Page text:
Mandarin’s Sweet-and-Sour Pork

Sweet and Sour Sauce:

  • 5 tbsp (75 mL) granulated sugar
  • 3 tbsp (45 mL)each: white vinegar, ketchup, water
  • 1/2 tsp (2 mL) salt
  • 2 to 3 drops Worcestershire sauce


  • 1 egg, beaten
  • About 1 cup (250 mL) corn starch
  • 1 lb (450 g) boneless pork, cut in 1/2-inch (1-cm) pieces
  • 4 tbsp (60 mL) vegetable oil


  • 1 tsp (5 mL) vegetable oil
  • 1/2 green bell pepper, cut in thin strips
  • 1/2 red bell pepper, cut in thin strips
  • 1/2 yellow/white onion, thinly sliced
  • 1/2 cup (125 mL) drained diced pineapple canned in pineapple juice

Cooked jasmine or other white rice (optional, for serving).

For sauce, in bowl, stir together sugar, vinegar, ketchup, water, salt and Worcestershire.
For pork, place egg in bowl. Place corn starch on plate.

Dip pork in egg, letting excesses drip off. Dredge in corn starch, shaking off excess. Lay pork on large plate.

Heat large wok or heavy skillet over medium-high. When hot, add 2 tbsp (30 mL) oil, then half pork. Cook until golden outside and no longer pink inside, about 5 to 7 minutes. Using slotted spoon, transfer to paper towel-lined plate.

Reheat pan over medium-high. Add remaining 2 tbsp (30 mL) oil, then remaining pork. Cook as above and transfer to plate with other pork. Discard oil.

For stir-fry, heat pan over medium-high. Add oil, bell peppers, onions and pineapple. Stir-fry until onions are lightly browned and peppers are just getting limp, about 4 to 6 minutes. Add sauce and reserved pork. Cook, stirring to coat pork with sauce, 1 to 2 minutes until sauce is thick and bubbly.

Serve pork over rice, if desired.
Makes 4 servings.

Source: Star-tested by Jennifer Bain


Homemade Hard Pretzel Sticks

Homemade Hard Pretzel Sticks

1 3/4 cups warm (110 to 115 degrees F) water
1 tablespoon sugar
2 teaspoons kosher salt
1 package active dry yeast
22 ounces all-purpose flour, approximately 4 1/2 cups
1 large whole egg yolk beaten with 1 tablespoon water
Vegetable oil, for pan
Pretzel salt

Combine the warm water, sugar and kosher salt in the bowl of a stand mixer and sprinkle the yeast on top. Allow to sit for 5 minutes or until the mixture begins to foam. Add the flour and, using the dough hook attachment, mix on low speed until well combined. Change to medium speed and knead until the dough is smooth and pulls away from the sides of the bowl, approximately 4 to 5 minutes. Remove the dough from the bowl, clean the bowl and then oil it well with vegetable oil. Return the dough to the bowl, cover with plastic wrap and sit in a warm place for approximately 50 to 55 minutes or until the dough has doubled in size.

Preheat the oven to 350 degrees F.

Line 4 half sheet pans with parchment paper and lightly brush with the vegetable oil. Set aside.

Place enough water into a large roasting pan to come 1/3 of the way up the sides of the pan and bring to a boil over high heat.

In the meantime, turn the dough out onto a slightly oiled work surface and divide into 1-ounce portions, approximately 36 pieces. Roll out each piece of dough into a 14 to15-inch long stick and place on the sheet pans, 1/4-inch apart. Cover the dough not being used with a slightly damp towel to help prevent drying out.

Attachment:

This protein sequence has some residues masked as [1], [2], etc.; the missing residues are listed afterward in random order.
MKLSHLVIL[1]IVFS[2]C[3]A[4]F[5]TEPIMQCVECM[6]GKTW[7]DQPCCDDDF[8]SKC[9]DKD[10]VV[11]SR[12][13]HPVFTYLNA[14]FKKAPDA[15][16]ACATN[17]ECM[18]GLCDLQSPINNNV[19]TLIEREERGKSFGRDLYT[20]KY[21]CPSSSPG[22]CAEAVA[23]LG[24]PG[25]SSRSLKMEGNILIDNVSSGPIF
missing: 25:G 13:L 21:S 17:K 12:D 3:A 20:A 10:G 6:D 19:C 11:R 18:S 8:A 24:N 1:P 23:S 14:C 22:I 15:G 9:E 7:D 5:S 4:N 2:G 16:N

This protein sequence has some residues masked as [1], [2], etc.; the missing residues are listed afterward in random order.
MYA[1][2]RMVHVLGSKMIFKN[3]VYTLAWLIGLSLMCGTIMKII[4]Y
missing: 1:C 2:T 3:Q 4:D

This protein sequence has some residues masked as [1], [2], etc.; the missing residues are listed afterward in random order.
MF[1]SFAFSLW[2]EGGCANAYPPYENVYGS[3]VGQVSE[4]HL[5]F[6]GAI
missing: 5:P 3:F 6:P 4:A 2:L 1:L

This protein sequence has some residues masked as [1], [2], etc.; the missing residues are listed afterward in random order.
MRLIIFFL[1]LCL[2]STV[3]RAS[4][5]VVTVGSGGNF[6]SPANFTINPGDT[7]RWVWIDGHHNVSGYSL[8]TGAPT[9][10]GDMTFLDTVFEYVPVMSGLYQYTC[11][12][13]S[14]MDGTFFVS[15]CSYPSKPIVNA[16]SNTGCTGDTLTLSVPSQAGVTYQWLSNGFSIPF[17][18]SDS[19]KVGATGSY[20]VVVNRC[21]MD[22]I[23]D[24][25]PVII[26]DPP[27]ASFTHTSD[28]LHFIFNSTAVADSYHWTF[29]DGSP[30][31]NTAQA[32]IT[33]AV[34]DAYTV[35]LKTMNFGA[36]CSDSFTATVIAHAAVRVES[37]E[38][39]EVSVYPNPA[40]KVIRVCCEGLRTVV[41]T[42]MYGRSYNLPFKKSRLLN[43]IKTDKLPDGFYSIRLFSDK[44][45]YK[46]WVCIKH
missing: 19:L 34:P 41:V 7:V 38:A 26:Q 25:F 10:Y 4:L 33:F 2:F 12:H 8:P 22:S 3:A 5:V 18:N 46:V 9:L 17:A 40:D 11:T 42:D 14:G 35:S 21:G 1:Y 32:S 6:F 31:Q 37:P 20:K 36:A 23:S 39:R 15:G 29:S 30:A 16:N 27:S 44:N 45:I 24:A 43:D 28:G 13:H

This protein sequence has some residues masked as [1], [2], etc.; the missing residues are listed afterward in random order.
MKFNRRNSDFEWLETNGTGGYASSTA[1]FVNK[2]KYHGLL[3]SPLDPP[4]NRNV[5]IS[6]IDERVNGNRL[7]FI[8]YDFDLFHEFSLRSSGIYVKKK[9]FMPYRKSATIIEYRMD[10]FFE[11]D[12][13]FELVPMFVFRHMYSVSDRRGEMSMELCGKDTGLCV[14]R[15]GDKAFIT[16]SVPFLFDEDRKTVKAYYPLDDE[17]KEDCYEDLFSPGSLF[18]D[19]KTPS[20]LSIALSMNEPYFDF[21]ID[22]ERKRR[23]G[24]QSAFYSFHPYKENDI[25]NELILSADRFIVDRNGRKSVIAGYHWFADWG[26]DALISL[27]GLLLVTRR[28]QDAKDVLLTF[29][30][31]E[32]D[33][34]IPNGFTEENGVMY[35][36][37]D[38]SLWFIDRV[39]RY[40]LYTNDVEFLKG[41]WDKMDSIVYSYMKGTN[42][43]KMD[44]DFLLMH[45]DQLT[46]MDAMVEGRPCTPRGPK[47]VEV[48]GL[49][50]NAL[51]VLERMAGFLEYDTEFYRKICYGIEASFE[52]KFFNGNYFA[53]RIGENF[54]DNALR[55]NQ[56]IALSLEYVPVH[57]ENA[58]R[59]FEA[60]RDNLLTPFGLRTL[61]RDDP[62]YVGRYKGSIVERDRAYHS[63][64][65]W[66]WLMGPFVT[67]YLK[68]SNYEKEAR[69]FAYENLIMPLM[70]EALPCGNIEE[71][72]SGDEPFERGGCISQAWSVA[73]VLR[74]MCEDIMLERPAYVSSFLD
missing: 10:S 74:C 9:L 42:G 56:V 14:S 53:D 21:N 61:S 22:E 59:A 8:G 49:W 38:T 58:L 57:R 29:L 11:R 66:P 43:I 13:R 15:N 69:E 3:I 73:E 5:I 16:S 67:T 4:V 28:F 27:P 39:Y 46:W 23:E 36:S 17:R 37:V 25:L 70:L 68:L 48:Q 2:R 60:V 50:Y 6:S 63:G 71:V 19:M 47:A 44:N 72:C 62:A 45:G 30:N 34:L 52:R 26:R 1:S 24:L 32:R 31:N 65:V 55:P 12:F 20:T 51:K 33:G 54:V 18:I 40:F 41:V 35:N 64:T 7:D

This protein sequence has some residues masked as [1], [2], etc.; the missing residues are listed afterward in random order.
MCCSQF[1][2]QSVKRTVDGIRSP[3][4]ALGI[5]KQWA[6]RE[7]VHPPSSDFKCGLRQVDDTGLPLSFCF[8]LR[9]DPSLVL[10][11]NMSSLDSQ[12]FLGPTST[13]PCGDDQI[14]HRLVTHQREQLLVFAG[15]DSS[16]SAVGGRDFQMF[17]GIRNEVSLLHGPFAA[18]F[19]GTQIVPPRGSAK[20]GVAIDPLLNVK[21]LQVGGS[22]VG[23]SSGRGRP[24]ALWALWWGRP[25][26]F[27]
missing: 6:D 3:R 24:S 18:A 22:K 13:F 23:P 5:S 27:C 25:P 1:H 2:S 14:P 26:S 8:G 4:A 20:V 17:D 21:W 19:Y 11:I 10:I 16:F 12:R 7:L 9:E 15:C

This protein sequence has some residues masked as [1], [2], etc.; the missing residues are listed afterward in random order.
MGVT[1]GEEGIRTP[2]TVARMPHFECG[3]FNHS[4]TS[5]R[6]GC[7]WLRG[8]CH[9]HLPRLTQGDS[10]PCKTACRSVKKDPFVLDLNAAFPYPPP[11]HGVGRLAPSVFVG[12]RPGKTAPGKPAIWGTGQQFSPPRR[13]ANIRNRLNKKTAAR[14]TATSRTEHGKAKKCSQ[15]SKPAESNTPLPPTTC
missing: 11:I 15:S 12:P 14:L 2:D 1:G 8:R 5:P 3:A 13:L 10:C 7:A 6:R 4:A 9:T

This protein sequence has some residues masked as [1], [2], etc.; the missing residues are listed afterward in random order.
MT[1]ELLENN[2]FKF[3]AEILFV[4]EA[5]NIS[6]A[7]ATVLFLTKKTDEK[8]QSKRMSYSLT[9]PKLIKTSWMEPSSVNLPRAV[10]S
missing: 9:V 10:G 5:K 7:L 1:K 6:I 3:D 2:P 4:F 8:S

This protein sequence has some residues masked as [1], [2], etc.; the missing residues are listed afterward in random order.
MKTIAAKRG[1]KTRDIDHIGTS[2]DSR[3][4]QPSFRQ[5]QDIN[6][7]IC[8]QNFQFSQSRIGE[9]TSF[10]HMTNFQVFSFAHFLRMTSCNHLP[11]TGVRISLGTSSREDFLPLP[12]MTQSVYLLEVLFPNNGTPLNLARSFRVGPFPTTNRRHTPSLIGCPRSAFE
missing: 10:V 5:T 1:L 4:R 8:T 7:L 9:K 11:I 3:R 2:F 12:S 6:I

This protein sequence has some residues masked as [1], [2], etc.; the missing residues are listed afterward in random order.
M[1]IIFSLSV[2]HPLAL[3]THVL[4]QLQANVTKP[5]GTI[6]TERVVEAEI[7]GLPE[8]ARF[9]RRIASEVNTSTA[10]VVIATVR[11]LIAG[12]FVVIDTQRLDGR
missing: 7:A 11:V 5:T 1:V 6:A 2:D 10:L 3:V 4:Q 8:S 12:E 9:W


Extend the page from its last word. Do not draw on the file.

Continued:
Gently place 6 to 8 pretzels at a time into the water for 30 seconds. Remove the pretzels back to the sheet pan, brush with the beaten egg yolk and water mixture and sprinkle with the pretzel salt. Bake until golden brown in color and hard, approximately 55 to 60 minutes. Transfer to a cooling rack for at least 20 minutes before serving. Store in an airtight container for up to 1 week.

Crock Pot Chicken Paprika Goulash

Chicken Paprika Goulash

1 1/2 cups water
4-5 lbs boneless, skinless chicken pieces
1 cup canned tomatoes
1 green pepper, chopped
1 small onion, sliced
2 tablespoons paprika
1-3 cloves garlic, minced
1 teaspoon salt
1/4 teaspoon pepper
1/4 teaspoon oregano
1/4 cup all-purpose flour
1 cup sour cream

Cooking Instructions:
1. Put the water, chicken, tomatoes, green pepper, onion, paprika, garlic, salt, pepper and oregano into the crockpot.
2. Stir to blend.
3. Cover the pot and cook on low for 9 to 10 hours until chicken is tender.
4. Remove chicken pieces from the crockpot and skim fat from the remaining sauce.
5. Remove 1/4 cup liquid from the crockpot and allow to cool a bit.
6. Blend flour with the 1/4 cup cooled juices and return the flour mixture to the liquid in the crockpot.
7. Mix well and stir until thickened.
8. Blend in sour cream.
9. Return chicken to the pot and allow to heat through, but do not boil.
10. Serve by itself with Potatoes or over Cooked Rice or Noodles if desired.

Tips for Chocolate Truffles and Ganache

Chocolate Truffles and Ganache to Die For

There is a real secret to making the world’s finest truffles and ganache which I’d like all of you to learn as I vow this simple method will forever change the way you make these items. First, allow me to share why a change in your current method is warranted, especially in that the world’s cookbook authors and culinary schools are universally oblivious to the problems with ganache.
If you have worked with chocolate in the past you are probably familiar with the dreaded term “seizing”. When tiny droplets of water are mixed with chocolate the consequence is pure devastation. Your expensive Swiss-made couverture, processed from select Peruvian cocoa beans, is reduced in an instant to a tar-like glob of grainy refuse.
What happened was water molecules bonded with some of the cocoa molecules, but not all of them. Those cocoa molecules not bound to water now bind to one another, producing an instantaneous reaction guaranteed to ruin the rest of your day.
In truth, chocolate can absorb water well, but only if enough water is added to cover all cocoa molecules instead of only a few. While a few drops of water will cause your chocolate to seize, more water will yield a rich chocolate sauce completely free of lumps! I believe the ratio is at least one tablespoon of water per cup of chocolate… that is how much water must be added to avoid seizure.